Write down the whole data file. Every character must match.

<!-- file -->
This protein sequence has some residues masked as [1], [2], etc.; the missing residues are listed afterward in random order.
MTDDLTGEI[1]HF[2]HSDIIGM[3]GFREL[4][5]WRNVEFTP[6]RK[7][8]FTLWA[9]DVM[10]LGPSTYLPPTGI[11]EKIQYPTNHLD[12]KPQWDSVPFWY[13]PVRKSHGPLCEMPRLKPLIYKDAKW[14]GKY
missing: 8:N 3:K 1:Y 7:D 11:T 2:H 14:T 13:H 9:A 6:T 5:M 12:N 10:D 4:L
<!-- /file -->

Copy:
This protein sequence has some residues masked as [1], [2], etc.; the missing residues are listed afterward in random order.
MTDDLTGEI[1]HF[2]HSDIIGM[3]GFREL[4][5]WRNVEFTP[6]RK[7][8]FTLWA[9]DVM[10]LGPSTYLPPTGI[11]EKIQYPTNHLD[12]KPQWDSVPFWY[13]PVRKSHGPLCEMPRLKPLIYKDAKW[14]GKY
missing: 8:N 3:K 1:Y 7:D 11:T 2:H 14:T 13:H 9:A 6:T 5:M 12:N 10:D 4:L